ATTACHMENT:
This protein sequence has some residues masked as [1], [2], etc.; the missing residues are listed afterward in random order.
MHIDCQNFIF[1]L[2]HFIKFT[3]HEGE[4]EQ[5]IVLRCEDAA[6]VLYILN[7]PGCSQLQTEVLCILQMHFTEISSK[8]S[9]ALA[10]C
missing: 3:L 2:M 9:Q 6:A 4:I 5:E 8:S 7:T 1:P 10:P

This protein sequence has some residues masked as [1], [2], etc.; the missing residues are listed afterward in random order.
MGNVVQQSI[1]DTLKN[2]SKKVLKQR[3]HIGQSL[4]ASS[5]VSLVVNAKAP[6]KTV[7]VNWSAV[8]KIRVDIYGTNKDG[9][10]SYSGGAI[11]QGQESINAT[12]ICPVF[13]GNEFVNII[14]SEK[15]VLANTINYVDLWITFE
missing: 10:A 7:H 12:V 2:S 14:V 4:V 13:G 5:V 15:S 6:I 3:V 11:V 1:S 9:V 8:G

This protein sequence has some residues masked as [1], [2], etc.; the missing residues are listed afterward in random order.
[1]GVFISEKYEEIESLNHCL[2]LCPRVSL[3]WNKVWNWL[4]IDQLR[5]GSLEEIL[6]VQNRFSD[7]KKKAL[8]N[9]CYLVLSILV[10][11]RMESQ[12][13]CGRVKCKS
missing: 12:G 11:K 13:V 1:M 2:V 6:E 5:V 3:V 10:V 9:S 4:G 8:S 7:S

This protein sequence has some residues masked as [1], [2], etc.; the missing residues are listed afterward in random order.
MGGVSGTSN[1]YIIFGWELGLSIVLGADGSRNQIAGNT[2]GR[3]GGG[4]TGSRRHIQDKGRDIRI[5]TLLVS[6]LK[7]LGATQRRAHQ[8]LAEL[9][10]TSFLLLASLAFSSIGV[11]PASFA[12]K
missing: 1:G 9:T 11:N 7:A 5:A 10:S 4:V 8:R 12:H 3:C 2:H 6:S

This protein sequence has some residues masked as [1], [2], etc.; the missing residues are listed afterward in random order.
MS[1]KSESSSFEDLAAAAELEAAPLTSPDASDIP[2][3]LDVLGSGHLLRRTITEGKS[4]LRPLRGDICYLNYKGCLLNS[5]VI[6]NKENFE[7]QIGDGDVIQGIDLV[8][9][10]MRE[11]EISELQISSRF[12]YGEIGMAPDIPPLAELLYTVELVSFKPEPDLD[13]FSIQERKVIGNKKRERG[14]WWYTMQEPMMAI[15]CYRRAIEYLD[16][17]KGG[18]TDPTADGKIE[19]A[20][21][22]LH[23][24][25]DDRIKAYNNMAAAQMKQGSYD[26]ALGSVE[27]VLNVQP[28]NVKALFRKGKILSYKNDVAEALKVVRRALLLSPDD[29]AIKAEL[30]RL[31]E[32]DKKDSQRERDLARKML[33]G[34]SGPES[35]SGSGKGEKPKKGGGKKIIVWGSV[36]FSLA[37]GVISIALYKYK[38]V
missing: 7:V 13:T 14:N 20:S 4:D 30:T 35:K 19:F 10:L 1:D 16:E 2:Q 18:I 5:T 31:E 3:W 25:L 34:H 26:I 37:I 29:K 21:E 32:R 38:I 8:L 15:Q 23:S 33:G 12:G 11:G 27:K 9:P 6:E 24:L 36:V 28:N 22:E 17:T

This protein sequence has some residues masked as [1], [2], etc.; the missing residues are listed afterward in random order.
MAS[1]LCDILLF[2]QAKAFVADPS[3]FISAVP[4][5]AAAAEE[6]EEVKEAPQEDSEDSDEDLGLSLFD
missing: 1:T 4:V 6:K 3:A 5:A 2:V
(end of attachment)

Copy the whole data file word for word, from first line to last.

This protein sequence has some residues masked as [1], [2], etc.; the missing residues are listed afterward in random order.
MHIDCQNFIF[1]L[2]HFIKFT[3]HEGE[4]EQ[5]IVLRCEDAA[6]VLYILN[7]PGCSQLQTEVLCILQMHFTEISSK[8]S[9]ALA[10]C
missing: 3:L 2:M 9:Q 6:A 4:I 5:E 8:S 7:T 1:P 10:P

This protein sequence has some residues masked as [1], [2], etc.; the missing residues are listed afterward in random order.
MGNVVQQSI[1]DTLKN[2]SKKVLKQR[3]HIGQSL[4]ASS[5]VSLVVNAKAP[6]KTV[7]VNWSAV[8]KIRVDIYGTNKDG[9][10]SYSGGAI[11]QGQESINAT[12]ICPVF[13]GNEFVNII[14]SEK[15]VLANTINYVDLWITFE
missing: 10:A 7:H 12:V 2:S 14:V 4:V 13:G 5:V 15:S 6:I 3:V 11:V 1:S 9:V 8:G

This protein sequence has some residues masked as [1], [2], etc.; the missing residues are listed afterward in random order.
[1]GVFISEKYEEIESLNHCL[2]LCPRVSL[3]WNKVWNWL[4]IDQLR[5]GSLEEIL[6]VQNRFSD[7]KKKAL[8]N[9]CYLVLSILV[10][11]RMESQ[12][13]CGRVKCKS
missing: 12:G 11:K 13:V 1:M 2:V 6:E 5:V 3:V 10:V 9:S 4:G 8:S 7:S

This protein sequence has some residues masked as [1], [2], etc.; the missing residues are listed afterward in random order.
MGGVSGTSN[1]YIIFGWELGLSIVLGADGSRNQIAGNT[2]GR[3]GGG[4]TGSRRHIQDKGRDIRI[5]TLLVS[6]LK[7]LGATQRRAHQ[8]LAEL[9][10]TSFLLLASLAFSSIGV[11]PASFA[12]K
missing: 1:G 9:T 11:N 7:A 5:A 10:S 4:V 8:R 12:H 3:C 2:H 6:S

This protein sequence has some residues masked as [1], [2], etc.; the missing residues are listed afterward in random order.
MS[1]KSESSSFEDLAAAAELEAAPLTSPDASDIP[2][3]LDVLGSGHLLRRTITEGKS[4]LRPLRGDICYLNYKGCLLNS[5]VI[6]NKENFE[7]QIGDGDVIQGIDLV[8][9][10]MRE[11]EISELQISSRF[12]YGEIGMAPDIPPLAELLYTVELVSFKPEPDLD[13]FSIQERKVIGNKKRERG[14]WWYTMQEPMMAI[15]CYRRAIEYLD[16][17]KGG[18]TDPTADGKIE[19]A[20][21][22]LH[23][24][25]DDRIKAYNNMAAAQMKQGSYD[26]ALGSVE[27]VLNVQP[28]NVKALFRKGKILSYKNDVAEALKVVRRALLLSPDD[29]AIKAEL[30]RL[31]E[32]DKKDSQRERDLARKML[33]G[34]SGPES[35]SGSGKGEKPKKGGGKKIIVWGSV[36]FSLA[37]GVISIALYKYK[38]V
missing: 7:V 13:T 14:N 20:S 4:D 30:T 35:K 19:F 10:L 1:D 16:E 2:Q 18:I 5:T 31:E 3:W 25:L 34:H 26:I 37:I 29:K 21:E 32:R 38:I 8:L 15:Q 23:S 33:G 12:G 11:G 27:K 9:P 6:E 24:L 36:V 28:N 22:E 17:T

This protein sequence has some residues masked as [1], [2], etc.; the missing residues are listed afterward in random order.
MAS[1]LCDILLF[2]QAKAFVADPS[3]FISAVP[4][5]AAAAEE[6]EEVKEAPQEDSEDSDEDLGLSLFD
missing: 1:T 4:V 6:K 3:A 5:A 2:V